47 Chapter Five Implications and Recommendations Implications The findings from this study have implications for both students and faculty members. With respect to students, the coverage, or lack thereof, of cultural issues in the textbooks examined in this study obviously have an important bearing on what students will learn about instructional design from these books in the following two ways: First, the amount of coverage of cultural issues in the textbook sample, which is reflective of currently used textbooks in classrooms, might influence students beliefs regarding cultural issues so that students unknowingly come to accept ideas and concepts that underestimate or neglect the importance of such issues. These future instructional designers might assume that instructional design can still be effective without addressing cultural issues and that instruction and training can succeed without any cultural effort. Given this situation, can we expect instructional designers to prioritize cultural diversity issues when designing? Second, the lack of cultural coverage in many of these textbooks may indirectly influence future instructional designers work effectiveness. Students will lose a valuable opportunity to learn, appreciate and master the knowledge of cultural issues by using these textbooks. Without an appreciation of cultural diversity issues, can designers effectively incorporate cultural issues into instructional design? Can designers successfully modify instruction to adapt to the needs of different learners?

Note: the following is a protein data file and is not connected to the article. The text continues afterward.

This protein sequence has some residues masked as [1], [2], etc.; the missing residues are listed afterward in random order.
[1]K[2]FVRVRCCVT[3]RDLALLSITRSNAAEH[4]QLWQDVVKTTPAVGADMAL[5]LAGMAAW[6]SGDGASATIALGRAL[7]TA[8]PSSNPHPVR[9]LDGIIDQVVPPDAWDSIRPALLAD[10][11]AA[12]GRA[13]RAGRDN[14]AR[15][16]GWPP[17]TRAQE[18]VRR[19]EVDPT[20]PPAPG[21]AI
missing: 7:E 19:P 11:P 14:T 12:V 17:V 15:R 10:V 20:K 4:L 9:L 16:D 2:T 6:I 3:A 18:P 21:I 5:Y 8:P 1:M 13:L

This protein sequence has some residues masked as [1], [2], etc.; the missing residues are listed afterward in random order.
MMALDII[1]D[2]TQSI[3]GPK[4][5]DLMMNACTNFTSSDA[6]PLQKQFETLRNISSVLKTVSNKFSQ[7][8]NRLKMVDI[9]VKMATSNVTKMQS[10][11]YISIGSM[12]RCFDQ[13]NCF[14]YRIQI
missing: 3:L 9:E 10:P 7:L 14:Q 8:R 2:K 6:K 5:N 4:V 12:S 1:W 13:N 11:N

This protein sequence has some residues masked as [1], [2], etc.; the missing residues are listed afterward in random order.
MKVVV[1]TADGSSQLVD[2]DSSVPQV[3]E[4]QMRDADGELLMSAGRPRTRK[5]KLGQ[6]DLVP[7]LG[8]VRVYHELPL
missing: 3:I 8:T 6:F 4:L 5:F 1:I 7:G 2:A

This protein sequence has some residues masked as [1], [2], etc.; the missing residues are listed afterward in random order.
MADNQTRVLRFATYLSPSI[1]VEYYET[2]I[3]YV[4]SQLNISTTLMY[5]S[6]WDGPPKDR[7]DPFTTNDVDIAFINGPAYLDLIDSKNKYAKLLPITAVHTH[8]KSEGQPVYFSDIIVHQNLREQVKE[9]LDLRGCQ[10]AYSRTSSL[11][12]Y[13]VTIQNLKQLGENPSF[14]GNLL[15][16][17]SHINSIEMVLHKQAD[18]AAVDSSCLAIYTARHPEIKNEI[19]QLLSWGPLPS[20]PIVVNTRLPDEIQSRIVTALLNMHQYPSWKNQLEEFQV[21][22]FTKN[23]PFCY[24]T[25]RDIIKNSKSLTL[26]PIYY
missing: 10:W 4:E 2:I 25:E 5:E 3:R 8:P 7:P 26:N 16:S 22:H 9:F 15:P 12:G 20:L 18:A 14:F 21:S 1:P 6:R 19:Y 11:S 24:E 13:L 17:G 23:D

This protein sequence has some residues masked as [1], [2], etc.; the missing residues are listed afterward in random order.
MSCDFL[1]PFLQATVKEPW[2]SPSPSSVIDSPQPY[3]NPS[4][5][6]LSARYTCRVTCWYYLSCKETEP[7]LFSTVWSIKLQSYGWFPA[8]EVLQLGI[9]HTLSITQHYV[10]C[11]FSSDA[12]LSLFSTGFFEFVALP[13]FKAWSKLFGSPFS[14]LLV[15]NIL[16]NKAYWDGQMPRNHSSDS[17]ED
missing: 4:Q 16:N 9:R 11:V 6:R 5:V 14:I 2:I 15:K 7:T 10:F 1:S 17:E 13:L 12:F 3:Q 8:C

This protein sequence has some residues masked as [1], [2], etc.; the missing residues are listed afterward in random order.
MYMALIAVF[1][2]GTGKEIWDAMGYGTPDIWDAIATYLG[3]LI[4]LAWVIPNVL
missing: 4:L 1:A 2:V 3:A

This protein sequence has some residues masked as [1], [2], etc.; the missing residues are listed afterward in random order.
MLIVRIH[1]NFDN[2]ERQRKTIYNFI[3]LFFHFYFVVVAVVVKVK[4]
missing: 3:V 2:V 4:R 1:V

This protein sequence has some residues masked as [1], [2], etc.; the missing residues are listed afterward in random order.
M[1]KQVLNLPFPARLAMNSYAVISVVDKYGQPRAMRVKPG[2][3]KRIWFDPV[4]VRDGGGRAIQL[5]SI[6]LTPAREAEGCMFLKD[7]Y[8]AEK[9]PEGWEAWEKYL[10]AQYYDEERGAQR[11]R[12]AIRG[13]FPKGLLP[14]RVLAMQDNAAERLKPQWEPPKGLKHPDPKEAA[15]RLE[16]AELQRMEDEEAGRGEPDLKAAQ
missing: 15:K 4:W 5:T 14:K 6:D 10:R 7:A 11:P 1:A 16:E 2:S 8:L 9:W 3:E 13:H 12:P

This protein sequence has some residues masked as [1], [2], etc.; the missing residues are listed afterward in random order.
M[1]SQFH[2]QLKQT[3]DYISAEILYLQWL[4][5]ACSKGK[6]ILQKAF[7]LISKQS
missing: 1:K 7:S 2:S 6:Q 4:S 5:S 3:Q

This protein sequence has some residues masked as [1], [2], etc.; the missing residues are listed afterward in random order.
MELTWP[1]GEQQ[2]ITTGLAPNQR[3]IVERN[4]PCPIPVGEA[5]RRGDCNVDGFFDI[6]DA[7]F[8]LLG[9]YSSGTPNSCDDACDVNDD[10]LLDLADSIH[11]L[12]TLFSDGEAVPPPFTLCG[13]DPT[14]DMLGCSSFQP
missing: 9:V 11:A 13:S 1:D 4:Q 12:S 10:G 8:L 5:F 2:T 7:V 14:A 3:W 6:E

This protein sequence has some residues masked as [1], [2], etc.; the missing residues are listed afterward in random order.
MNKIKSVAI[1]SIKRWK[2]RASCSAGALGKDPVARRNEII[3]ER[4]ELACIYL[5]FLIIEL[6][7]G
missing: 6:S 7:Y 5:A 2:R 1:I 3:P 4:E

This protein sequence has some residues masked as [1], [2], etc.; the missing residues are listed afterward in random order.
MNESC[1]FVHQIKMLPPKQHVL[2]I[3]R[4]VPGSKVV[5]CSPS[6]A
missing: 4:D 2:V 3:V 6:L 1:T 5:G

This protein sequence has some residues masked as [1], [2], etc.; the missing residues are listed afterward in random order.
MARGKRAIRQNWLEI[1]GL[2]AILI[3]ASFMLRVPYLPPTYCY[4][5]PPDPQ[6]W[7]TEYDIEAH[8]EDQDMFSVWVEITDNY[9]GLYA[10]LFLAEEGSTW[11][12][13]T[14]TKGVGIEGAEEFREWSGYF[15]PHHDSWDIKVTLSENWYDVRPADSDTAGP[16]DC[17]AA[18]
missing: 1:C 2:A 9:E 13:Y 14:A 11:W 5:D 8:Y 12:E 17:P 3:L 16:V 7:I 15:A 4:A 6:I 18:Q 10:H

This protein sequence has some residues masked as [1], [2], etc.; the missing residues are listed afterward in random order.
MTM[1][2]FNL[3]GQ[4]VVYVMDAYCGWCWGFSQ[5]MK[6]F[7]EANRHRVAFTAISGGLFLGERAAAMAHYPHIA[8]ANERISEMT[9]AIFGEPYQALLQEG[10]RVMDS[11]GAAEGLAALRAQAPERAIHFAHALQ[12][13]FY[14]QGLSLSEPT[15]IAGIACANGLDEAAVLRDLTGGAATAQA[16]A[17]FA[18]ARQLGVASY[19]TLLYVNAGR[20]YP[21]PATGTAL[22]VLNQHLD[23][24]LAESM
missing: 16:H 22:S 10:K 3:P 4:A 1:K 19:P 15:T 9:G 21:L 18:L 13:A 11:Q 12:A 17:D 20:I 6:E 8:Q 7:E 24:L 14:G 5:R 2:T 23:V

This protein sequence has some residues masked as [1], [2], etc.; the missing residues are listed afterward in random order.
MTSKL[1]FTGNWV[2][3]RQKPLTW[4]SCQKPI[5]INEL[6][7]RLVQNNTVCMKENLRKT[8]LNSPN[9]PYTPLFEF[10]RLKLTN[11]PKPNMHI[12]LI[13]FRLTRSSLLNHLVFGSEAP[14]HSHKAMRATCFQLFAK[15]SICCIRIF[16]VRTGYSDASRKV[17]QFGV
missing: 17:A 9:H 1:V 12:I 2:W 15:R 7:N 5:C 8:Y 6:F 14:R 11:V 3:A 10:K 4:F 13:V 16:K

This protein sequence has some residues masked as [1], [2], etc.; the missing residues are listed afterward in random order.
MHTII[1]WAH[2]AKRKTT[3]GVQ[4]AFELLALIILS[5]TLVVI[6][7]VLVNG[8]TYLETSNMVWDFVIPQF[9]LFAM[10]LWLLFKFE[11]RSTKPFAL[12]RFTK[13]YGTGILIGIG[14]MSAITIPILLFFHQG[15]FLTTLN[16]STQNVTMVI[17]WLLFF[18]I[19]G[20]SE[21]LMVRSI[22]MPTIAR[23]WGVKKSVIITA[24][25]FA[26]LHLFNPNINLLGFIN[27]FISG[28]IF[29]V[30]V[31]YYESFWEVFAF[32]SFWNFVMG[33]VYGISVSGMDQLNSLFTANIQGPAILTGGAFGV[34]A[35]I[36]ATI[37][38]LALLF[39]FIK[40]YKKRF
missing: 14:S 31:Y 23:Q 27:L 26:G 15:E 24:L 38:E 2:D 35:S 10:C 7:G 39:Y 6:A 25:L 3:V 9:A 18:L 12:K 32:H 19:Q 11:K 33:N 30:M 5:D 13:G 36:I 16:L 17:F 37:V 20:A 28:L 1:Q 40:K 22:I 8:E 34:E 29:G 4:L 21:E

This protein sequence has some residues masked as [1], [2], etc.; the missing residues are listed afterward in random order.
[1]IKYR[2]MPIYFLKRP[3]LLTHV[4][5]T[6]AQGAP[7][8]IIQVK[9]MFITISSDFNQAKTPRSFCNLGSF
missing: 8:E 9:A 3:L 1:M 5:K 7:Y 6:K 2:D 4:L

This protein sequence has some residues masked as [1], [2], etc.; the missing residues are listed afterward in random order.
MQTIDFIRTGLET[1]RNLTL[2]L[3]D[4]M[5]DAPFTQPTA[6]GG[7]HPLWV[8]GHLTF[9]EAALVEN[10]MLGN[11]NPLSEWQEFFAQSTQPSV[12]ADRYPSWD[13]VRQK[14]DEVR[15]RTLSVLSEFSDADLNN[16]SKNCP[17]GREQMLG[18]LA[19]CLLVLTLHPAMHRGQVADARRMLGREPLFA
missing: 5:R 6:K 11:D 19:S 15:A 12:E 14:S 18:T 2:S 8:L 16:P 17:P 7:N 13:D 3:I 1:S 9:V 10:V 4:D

48 The amount of cultural issues coverage within the ID/ISD textbooks may also have a bearing on those faculty members who teach instructional design. Textbooks not only socialize students but also faculty members. The lack of cultural coverage found in the textbooks examined in this study may reinforce or acculturate faculty members to underrate the importance of cultural issues in the instructional design process. As Powell said (1993), it is hard to imagine faculty members would discuss cultural issues in the course of instructional design if they have developed the idea that cultural issues are not a necessary step we need to incorporate into instructional design. Faculty members, as instructors, who are responsible for preparing tomorrows instructional designers, may not properly address the cultural diversity concerns in their teaching activities. Consequently, preservice instructional designers will not be well prepared for tomorrows cultural diversity challenge. Recommendations As the first chapter of this project discussed, American society is an immigrant society; immigrant populations will continue to grow and minority groups may become the majority and outnumber whites in the future. Meanwhile, with more and more international cooperation and communication, the need for cross-cultural training is growing. More importantly, borderless education, like web-based training and instruction, brings education to a global audience. Instructional materials relevant to one culture are not necessarily meaningful to another culture. Although both theorists and practitioners have started paying attention to the cultural issues in the design process over